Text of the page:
Original Communications| Volume 131, ISSUE 3, P318-323, March 2002

Relationship between skill and outcome in the laboratory-based model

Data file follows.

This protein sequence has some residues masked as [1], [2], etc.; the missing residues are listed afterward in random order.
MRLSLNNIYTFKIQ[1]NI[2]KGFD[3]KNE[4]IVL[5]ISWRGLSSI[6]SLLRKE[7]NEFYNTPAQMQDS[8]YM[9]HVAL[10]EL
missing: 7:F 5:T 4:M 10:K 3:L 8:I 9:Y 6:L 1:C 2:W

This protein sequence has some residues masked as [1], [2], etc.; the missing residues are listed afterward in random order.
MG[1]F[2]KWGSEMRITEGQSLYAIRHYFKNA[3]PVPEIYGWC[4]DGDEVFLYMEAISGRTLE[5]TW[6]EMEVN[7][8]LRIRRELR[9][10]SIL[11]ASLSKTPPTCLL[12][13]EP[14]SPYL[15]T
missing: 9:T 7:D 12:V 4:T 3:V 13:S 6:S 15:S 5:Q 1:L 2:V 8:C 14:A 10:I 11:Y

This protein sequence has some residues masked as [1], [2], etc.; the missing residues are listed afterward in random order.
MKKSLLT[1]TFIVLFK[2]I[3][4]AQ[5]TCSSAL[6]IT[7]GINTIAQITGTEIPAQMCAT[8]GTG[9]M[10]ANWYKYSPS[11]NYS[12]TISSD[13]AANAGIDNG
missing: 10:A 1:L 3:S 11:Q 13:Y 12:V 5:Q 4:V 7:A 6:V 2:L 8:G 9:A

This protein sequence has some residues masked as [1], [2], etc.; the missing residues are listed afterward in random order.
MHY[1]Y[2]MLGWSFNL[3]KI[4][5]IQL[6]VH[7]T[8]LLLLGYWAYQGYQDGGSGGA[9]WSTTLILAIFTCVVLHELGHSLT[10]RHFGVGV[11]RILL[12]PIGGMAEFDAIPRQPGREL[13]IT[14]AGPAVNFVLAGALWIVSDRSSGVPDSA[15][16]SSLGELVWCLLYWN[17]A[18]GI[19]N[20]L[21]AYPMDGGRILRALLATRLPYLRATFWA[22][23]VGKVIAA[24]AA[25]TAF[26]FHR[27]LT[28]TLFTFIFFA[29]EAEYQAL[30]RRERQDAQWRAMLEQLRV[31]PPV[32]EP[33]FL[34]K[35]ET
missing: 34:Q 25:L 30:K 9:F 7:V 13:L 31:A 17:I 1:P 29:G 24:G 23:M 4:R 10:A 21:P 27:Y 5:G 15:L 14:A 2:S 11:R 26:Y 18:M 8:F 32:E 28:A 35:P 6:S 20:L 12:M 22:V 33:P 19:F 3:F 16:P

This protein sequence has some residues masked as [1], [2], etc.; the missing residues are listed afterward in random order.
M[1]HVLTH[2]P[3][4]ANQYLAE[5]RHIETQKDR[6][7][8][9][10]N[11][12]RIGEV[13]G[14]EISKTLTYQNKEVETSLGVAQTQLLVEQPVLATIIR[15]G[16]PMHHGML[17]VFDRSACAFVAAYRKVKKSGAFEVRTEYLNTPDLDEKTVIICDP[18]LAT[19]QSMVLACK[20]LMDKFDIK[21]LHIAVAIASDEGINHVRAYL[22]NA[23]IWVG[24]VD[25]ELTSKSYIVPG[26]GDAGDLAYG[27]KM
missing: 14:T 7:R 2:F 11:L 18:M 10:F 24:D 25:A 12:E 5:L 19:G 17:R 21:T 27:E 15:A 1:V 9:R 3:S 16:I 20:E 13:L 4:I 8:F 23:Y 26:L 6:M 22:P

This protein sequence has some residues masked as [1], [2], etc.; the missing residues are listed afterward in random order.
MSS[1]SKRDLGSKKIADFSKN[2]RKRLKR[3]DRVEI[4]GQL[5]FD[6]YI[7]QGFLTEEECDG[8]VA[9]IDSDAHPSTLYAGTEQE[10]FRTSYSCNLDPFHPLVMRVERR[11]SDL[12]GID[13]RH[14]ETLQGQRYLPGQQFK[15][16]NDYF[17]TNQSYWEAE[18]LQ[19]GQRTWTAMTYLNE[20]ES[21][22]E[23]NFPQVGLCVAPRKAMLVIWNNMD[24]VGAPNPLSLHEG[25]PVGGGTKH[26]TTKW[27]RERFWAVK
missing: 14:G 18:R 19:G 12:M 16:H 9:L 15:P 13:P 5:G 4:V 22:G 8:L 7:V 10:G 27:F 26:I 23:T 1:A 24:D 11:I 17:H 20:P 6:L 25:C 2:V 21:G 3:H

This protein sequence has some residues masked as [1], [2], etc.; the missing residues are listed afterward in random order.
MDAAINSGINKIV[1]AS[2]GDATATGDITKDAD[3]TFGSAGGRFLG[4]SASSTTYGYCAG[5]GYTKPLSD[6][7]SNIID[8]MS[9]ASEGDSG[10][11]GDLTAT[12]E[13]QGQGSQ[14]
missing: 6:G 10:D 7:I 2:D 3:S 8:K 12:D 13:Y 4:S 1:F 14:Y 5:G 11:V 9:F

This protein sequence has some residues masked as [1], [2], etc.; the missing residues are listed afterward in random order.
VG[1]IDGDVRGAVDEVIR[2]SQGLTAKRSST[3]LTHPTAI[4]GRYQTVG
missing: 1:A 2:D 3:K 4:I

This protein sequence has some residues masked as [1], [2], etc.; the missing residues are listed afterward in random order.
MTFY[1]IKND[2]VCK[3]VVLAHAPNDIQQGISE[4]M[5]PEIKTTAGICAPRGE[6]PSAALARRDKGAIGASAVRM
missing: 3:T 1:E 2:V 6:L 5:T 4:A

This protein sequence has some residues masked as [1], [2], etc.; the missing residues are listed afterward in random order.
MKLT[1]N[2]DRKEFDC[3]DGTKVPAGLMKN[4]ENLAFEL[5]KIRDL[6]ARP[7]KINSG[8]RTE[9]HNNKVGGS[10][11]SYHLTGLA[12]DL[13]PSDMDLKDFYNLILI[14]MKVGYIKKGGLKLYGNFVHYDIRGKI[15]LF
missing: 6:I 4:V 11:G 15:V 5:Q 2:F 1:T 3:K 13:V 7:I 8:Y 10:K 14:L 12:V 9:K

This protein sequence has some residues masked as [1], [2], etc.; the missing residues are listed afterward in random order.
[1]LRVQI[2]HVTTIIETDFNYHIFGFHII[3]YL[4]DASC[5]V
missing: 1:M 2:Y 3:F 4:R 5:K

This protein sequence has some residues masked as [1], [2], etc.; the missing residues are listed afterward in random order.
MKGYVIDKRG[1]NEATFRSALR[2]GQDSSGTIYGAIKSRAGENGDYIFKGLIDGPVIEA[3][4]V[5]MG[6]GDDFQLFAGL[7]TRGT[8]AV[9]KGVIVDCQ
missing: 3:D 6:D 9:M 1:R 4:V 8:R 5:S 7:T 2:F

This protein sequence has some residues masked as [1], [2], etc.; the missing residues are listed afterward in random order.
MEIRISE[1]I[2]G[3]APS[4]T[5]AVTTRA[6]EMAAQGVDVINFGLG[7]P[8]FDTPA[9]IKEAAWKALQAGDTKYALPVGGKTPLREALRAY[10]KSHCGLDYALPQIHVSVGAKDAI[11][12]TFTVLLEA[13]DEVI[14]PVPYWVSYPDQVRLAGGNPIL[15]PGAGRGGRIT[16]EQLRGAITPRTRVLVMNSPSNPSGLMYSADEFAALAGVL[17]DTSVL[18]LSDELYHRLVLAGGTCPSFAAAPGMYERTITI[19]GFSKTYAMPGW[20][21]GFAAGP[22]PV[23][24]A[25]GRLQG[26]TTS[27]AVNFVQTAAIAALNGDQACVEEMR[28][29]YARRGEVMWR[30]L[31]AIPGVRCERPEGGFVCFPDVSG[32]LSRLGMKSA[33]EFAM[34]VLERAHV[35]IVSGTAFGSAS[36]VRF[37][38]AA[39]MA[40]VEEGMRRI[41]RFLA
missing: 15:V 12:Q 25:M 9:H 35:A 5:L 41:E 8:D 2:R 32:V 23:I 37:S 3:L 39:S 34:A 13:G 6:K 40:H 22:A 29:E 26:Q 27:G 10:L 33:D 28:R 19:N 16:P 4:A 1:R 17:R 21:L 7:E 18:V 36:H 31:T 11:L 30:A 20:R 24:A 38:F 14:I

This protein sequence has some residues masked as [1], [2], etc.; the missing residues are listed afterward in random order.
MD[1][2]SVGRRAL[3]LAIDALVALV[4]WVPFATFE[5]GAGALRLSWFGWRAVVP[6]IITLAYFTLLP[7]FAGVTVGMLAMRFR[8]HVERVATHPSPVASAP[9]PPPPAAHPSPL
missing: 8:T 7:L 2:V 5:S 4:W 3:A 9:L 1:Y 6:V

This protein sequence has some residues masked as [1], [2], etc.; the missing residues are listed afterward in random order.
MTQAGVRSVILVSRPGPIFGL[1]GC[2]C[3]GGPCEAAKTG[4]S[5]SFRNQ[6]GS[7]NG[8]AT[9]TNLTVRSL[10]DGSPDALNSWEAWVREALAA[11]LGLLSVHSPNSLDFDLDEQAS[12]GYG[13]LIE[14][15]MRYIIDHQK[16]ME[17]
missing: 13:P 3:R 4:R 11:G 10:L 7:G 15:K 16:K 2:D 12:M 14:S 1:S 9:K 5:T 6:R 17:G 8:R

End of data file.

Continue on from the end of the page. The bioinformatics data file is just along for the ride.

Background. Recent attention has been directed at developing quantitative assessments of surgical skill. This study aims to demonstrate whether objectively measuring differences in manual dexterity has an impact on a simulated surgical procedure. Methods. Six general surgical trainees performed 5 polytetrafluoroethylene graft to artery anastomoses on a vascular model by using a standardized technique. Manual dexterity was objectively measured with (1) electromagnetic motion analysis: trackers applied to the backs of hands recorded and analyzed both hand movements and procedural time and (2) 4-parameter evaluation of the final product. Outcome parameters were assessed by (1) rate of anastomotic leakage and (2) smallest cross-sectional area of the anastomosis. Results. The 2 objective measures of manual dexterity correlated closely (Pearson coefficient, 0.423; P <.02). Trainees with better manual dexterity scores produced better outcome measures. Those with better motion analysis scores produced anastomoses that leaked less (Pearson coefficient, 0.514; P <.01) and those with higher global evaluation scores had a larger anastomotic cross-sectional area (Pearson coefficient, 0.495; P <.01). Time taken for the procedure did not appear to influence either outcome measure. Conclusions. There is a significant correlation between objective measures of manual dexterity and the outcome measures in this model. This suggests that the outcome of a procedure can be predicted by measuring surgical skill. (Surgery 2002;131:318-23.)
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